SUBMITTING & PUBLISHING YOUR WRITING
Something I would not recommend to beginning writers is to start out with a novel. I did this, and I ended up writing three novels that never saw the light of day—I simply wasn't developed enough as a writer, although I thought I was at the time. My advice is to start out small, writing short stories and flash fiction the likes of which you have composed in this course, then submit them to different magazines and journals. It wasn't until I turned to the short form that I was able to hone my craft. I reverted back to the novelistic form later—three published short fiction collections later, and ten years after the abandonment of my third unpublished novel—with Dr. Identity, which won the Wonderland Book Award for best novel of 2007. I'm not saying this is the path all authors should and do take. The first thing J.K. Rowling wrote and published, for instance, was a novel, Harry Potter and the Sorcerer's Stone, and today, solely based on her writerly output, Rowling is a billionaire, ranked among the wealthiest people in Great Britain and read by more children and adults than virtually any other living author. I can hardly say the same for myself! In my experience, however, Rowling-like succes is seldom if ever realized. Most authors do best if they practice and master the art of fiction in small, progressive increments.
You will be required to prepare your final piece of fiction in this course for publication in either a print or online journal. You do not actually have to submit your work—although you are certainly encouraged to give it a shot—but you must structure it accordingly, and you must compose an accompanying cover letter. Whether you submit your fiction to a print or online journal will determine the way in which you format the cover letter. Pattern your letters after these samples:
sample cover letter for an online journal
sample cover letter for a print journal
Likewise will the way in which you format your fiction depend upon the venue you select. Pattern your fictions after these samples:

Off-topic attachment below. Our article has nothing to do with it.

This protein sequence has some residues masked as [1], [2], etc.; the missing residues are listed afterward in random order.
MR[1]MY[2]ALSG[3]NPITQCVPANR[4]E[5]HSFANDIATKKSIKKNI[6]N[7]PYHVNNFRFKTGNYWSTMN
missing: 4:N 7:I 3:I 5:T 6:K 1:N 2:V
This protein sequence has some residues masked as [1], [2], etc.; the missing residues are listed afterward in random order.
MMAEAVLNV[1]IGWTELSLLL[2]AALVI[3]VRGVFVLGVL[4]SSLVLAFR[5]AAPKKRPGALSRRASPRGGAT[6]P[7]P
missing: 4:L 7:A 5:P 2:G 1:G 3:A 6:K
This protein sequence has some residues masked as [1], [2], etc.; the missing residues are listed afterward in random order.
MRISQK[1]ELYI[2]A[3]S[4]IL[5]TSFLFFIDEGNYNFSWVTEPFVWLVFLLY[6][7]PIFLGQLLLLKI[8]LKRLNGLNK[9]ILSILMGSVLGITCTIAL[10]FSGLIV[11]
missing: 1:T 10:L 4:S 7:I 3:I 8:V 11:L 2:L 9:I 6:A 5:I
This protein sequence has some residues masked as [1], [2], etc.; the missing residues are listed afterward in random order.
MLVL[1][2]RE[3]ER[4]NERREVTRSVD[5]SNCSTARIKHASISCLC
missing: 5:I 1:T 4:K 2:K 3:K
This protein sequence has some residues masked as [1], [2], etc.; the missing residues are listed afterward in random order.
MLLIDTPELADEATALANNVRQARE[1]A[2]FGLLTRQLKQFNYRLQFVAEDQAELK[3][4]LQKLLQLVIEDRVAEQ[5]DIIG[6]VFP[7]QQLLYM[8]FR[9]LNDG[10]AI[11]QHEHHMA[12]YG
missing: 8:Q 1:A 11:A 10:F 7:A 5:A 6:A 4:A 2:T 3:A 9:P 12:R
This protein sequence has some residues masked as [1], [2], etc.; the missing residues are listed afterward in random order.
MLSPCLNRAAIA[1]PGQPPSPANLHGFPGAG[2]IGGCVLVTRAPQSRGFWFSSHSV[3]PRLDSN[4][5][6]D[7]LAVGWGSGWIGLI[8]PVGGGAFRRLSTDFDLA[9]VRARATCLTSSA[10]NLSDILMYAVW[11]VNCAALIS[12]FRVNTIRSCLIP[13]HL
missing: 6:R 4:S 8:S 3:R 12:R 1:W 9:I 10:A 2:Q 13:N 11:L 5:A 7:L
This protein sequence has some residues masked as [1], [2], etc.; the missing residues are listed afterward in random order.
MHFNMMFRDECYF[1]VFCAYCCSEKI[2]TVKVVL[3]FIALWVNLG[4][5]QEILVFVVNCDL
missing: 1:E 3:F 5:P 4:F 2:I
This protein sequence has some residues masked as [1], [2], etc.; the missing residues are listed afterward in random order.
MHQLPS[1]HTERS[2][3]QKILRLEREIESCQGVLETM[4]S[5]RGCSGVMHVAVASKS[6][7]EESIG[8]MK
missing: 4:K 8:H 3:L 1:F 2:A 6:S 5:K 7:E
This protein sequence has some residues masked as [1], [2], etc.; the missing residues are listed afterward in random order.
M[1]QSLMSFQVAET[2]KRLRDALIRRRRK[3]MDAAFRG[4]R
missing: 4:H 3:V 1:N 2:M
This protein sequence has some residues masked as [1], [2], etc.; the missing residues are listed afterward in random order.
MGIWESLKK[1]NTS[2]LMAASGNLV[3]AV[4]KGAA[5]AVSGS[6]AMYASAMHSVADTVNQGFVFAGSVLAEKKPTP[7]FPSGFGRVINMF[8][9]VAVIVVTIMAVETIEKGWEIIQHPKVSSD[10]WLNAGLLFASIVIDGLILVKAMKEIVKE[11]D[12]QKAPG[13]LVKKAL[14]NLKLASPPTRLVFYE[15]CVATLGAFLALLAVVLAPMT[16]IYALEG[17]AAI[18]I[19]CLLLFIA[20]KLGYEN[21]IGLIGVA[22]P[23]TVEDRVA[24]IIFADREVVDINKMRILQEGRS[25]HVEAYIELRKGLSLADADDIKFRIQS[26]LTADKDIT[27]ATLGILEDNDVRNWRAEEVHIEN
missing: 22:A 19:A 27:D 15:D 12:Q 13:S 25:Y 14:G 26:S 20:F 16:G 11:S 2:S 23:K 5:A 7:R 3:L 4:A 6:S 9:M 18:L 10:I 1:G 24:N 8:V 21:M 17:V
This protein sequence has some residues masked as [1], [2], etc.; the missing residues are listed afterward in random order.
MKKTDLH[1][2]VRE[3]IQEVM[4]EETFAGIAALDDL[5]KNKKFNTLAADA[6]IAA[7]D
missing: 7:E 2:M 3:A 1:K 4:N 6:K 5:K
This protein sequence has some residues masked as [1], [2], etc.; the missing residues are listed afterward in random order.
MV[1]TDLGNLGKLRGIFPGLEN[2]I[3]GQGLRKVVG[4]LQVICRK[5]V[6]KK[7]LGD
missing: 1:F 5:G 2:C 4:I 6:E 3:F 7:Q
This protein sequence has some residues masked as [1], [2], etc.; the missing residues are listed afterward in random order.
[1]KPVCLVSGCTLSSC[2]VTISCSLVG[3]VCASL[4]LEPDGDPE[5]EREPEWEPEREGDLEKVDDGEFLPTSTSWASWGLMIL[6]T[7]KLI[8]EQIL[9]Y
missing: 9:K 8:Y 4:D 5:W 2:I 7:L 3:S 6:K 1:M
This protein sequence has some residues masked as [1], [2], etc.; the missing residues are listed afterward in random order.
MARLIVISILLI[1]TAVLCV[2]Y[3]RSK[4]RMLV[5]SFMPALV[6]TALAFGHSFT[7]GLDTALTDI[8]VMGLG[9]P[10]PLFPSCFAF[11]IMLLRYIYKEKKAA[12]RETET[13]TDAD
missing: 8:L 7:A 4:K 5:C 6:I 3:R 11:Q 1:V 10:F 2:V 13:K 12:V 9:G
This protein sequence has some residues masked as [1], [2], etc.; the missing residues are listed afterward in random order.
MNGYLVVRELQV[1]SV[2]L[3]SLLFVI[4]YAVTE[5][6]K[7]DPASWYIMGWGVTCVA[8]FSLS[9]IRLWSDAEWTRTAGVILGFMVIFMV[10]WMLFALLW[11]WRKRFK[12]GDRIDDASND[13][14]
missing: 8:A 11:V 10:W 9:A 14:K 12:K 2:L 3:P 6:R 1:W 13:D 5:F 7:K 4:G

sample fiction for an online journal
sample fiction for a print journal
Bear in mind, these are general formats; often the editors of magazines and journals want you to format your cover letter and submission in uniquely specific ways. ALWAYS READ SUBMISSIONS GUIDELINES THOROUGHLY. There are many databases you may use to find an appropriate venue for your work. I suggest using either New Pages or Ralan's Webextravaganza. As you will see, each publication featured on these websites contains basic information about the publication and almost always a link to its website. Based upon the type of fiction you write, you must search these databases and find a publication that you think is best suited for your fiction. The optimal way to do this is to read an issue and get a sense of the style and content of the authors they publish. All electronic publications, of course, will be available online, and even most print publications have various online existences (e.g., Monkeybicycle and Verbicide, two magazines in which my stories have appeared, both publish separate issues online and in print). This final project will thus be graded according to three primary criteria:  the effectiveness of your story,  the structure and professionalism of your cover letter, and  the relavance and suitablity of the magazine you choose for submission.